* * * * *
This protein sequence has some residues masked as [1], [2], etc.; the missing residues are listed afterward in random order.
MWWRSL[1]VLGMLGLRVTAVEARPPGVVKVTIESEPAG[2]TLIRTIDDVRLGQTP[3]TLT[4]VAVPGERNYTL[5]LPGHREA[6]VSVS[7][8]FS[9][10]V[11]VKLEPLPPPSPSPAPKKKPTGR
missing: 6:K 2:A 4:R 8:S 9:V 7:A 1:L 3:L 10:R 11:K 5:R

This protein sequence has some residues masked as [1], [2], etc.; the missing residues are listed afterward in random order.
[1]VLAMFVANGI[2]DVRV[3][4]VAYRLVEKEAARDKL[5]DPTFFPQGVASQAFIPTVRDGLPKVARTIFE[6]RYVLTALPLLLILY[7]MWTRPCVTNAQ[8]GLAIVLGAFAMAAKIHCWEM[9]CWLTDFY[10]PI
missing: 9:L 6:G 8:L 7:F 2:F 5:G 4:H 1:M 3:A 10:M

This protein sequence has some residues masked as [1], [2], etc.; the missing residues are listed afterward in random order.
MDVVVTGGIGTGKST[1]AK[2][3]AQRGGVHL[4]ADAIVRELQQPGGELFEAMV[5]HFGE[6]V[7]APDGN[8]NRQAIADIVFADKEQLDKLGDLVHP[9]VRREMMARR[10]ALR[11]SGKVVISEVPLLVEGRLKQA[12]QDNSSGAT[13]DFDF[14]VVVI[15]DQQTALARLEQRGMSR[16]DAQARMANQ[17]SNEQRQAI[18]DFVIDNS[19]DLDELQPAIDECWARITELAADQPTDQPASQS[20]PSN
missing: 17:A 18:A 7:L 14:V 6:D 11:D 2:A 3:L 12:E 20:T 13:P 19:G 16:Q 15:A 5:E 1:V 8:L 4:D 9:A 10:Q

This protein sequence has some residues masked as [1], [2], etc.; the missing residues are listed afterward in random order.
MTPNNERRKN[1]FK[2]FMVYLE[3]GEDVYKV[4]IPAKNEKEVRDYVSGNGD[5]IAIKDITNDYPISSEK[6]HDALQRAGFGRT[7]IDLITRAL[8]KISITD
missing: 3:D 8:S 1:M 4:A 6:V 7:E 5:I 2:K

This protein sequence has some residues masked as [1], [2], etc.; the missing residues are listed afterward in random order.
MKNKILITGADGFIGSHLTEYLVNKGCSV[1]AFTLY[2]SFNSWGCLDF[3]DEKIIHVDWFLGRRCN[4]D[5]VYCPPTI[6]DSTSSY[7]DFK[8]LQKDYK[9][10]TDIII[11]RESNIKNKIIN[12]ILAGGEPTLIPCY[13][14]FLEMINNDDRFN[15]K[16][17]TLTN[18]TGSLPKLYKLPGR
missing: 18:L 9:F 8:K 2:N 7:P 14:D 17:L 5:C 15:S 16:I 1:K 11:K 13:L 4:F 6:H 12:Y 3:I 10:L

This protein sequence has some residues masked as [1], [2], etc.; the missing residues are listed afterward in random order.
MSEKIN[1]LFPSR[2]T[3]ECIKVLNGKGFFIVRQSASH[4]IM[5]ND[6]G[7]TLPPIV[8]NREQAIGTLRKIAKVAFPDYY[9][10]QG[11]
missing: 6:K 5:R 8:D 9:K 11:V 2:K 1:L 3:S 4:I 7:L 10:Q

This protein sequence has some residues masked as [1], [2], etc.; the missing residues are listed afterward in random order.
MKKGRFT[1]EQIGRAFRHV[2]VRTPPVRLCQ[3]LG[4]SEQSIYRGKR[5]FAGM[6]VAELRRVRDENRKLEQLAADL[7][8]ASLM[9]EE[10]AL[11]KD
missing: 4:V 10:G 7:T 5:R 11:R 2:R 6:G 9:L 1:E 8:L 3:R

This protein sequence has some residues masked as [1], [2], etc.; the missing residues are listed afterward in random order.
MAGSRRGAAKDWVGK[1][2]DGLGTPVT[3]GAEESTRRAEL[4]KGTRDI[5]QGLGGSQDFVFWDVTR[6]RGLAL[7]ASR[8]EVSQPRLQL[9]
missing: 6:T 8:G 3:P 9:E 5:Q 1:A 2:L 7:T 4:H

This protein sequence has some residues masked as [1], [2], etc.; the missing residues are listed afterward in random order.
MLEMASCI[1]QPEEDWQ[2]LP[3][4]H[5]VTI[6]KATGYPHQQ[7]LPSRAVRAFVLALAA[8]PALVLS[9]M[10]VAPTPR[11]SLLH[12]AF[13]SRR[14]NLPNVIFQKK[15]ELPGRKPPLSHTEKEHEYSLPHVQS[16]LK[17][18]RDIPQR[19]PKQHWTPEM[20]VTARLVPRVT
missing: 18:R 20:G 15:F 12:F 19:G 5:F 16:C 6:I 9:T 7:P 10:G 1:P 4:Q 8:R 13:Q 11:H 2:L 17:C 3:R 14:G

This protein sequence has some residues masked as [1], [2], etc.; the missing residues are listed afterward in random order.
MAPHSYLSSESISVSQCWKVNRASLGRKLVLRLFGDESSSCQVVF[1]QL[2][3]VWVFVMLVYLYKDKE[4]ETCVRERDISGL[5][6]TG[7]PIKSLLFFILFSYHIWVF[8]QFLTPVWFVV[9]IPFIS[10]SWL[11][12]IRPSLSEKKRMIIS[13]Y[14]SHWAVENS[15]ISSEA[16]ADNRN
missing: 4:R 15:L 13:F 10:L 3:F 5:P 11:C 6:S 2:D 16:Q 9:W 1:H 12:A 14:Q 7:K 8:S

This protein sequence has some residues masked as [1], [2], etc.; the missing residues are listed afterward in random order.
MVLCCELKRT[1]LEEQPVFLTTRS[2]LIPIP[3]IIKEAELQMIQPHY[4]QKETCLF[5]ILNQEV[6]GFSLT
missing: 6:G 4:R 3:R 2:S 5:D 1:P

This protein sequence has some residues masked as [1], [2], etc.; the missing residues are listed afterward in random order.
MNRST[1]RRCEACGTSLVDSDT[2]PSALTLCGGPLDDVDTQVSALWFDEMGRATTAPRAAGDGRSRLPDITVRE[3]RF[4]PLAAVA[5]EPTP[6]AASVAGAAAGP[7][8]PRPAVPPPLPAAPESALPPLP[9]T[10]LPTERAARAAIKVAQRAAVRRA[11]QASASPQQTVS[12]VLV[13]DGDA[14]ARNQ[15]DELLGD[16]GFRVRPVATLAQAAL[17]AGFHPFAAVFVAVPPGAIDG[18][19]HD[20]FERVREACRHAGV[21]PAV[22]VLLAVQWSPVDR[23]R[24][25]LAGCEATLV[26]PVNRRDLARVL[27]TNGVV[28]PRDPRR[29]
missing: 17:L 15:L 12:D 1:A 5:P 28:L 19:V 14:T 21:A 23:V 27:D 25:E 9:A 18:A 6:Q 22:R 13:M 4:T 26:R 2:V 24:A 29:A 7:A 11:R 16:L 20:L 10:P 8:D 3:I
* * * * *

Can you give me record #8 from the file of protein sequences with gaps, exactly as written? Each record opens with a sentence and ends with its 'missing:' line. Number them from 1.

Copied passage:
This protein sequence has some residues masked as [1], [2], etc.; the missing residues are listed afterward in random order.
MAGSRRGAAKDWVGK[1][2]DGLGTPVT[3]GAEESTRRAEL[4]KGTRDI[5]QGLGGSQDFVFWDVTR[6]RGLAL[7]ASR[8]EVSQPRLQL[9]
missing: 6:T 8:G 3:P 9:E 5:Q 1:A 2:L 7:T 4:H